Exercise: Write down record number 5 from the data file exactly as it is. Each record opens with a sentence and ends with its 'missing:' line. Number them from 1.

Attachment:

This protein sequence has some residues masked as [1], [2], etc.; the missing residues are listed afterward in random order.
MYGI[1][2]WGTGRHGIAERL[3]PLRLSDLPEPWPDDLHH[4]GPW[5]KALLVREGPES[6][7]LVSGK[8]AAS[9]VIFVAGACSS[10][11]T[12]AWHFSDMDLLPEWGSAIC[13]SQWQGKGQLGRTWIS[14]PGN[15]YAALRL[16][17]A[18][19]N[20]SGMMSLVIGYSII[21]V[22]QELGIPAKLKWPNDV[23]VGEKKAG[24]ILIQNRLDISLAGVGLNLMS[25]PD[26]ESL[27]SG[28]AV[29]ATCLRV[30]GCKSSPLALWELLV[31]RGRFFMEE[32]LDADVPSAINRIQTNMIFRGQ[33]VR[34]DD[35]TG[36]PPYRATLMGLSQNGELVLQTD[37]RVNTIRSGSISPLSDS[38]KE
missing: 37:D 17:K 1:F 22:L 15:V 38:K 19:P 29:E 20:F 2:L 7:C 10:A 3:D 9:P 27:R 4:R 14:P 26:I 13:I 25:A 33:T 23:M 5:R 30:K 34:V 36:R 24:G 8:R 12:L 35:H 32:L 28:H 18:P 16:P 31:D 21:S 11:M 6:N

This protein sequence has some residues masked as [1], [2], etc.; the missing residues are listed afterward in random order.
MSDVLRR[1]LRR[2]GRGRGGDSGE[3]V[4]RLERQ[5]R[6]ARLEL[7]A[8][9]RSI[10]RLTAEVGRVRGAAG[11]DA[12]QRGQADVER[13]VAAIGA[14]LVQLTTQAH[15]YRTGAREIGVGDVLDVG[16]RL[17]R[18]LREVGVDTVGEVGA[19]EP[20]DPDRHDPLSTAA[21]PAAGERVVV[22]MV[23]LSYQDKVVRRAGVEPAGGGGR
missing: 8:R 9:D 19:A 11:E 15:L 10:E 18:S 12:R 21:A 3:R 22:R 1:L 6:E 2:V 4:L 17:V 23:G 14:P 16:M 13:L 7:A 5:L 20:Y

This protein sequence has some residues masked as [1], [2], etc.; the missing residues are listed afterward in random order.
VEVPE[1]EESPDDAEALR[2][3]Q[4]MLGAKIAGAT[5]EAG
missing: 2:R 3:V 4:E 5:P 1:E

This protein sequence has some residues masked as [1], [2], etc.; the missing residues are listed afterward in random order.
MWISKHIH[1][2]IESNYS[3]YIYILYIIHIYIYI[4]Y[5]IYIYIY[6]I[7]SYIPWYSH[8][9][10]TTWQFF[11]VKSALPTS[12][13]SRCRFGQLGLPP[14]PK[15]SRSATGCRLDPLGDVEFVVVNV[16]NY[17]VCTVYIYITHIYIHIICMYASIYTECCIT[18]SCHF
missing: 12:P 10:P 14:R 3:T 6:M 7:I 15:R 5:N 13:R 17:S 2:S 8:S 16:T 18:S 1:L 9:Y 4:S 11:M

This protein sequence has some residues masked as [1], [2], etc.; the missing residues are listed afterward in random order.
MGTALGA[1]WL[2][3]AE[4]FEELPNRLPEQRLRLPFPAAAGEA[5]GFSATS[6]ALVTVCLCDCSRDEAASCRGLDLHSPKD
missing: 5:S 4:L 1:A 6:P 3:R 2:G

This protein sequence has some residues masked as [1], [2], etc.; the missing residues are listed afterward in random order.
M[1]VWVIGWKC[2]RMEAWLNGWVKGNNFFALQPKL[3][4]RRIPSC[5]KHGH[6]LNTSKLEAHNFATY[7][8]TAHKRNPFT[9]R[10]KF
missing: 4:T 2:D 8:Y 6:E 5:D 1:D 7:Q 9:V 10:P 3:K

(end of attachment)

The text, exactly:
This protein sequence has some residues masked as [1], [2], etc.; the missing residues are listed afterward in random order.
MGTALGA[1]WL[2][3]AE[4]FEELPNRLPEQRLRLPFPAAAGEA[5]GFSATS[6]ALVTVCLCDCSRDEAASCRGLDLHSPKD
missing: 5:S 4:L 1:A 6:P 3:R 2:G